Sometimes it is due to production difficulties but it seems to have just become the industry standard. The companies are reluctant to give you an exact start date, or projections because this industry is so fluid.
Since scheduling is unpredictable most security companies have a yard for those waiting on a gate to stage until an assignment is contracted.
These yards are normally full hookup sites, some also have a bathhouse and laundry. There is no charge from the security company while you are waiting which helps to alleviate some of the unknown and potential expenses while you are in queue for your assignment.
Likewise, while working at a gate, you may not have an exact day that your assignment is finished.
Finally, there may be extended wait times between gate-guarding jobs, causing budgeting challenges.
Pay: There is no secret that the rate of pay is minimal A gate that pays $200 a day, equals roughly $8 per hour.
For some, reconciling the hours required and the pay may be difficult. However, the actual working time is minimal compared to the time you are committed to the gate.
Lack of Sleep: For us, the lack of sleep was the most difficult aspect of gate guarding. Like many RV couples, we are accustomed to routine sleep patterns and sleeping together.
RV gate guard teams must adjust to a 24-hour work day and solos to a 12-hour day plus a long commute sometimes.
Developing a new routine: Establishing a new routine for meals, quality time, binging our favorite shows, sleeping, and working creates its own challenge.
My best time for creativity and taking care of business is early morning to mid-afternoon. I rarely make it past 10 pm at night and wake somewhere between 4 and 5 am. Normally I would treat myself to a leisurely morning journaling, reading, and meditating, before jumping into my workday around 730am.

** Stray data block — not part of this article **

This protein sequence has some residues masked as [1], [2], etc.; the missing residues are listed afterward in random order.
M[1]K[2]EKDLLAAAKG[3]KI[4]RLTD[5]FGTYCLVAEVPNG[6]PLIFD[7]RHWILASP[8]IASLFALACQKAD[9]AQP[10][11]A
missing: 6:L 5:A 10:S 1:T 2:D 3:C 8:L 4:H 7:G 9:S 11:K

Now, I wake up, grab a coffee and relieve Robb from his post by 5 am. He then gets to sleep until noonish, when he joins me for lunch, conversation, and plans for the day. My creative self is normally fried by this time of day.
Robb experiences a similar situation. His creative time comes late morning or even later in the evening. Unfortunately, the midnight shift is not so conducive to his highest production and flow.
However, we did manage to work within the parameters of the gate schedule and learn to be more efficient in our personal business and endeavors as well.
Developing a new routine is possible and sustainable for the time we commit to gate guarding. It just takes some planning and flexibility.
Boredom: Some would say that a gate guard job is super boring. Others would say that their gate guarding job provided a perfect balance of working and relaxing.
Avid outdoor enthusiasts might find the daily schedule limits their adventure time. It may be difficult or at least challenging to fit in those hikes or kayaking times, especially as a couple.
Keeping in mind someone has to watch the gate, you won’t have the opportunity to take a sunrise hike or even a leisurely walk together away from your post.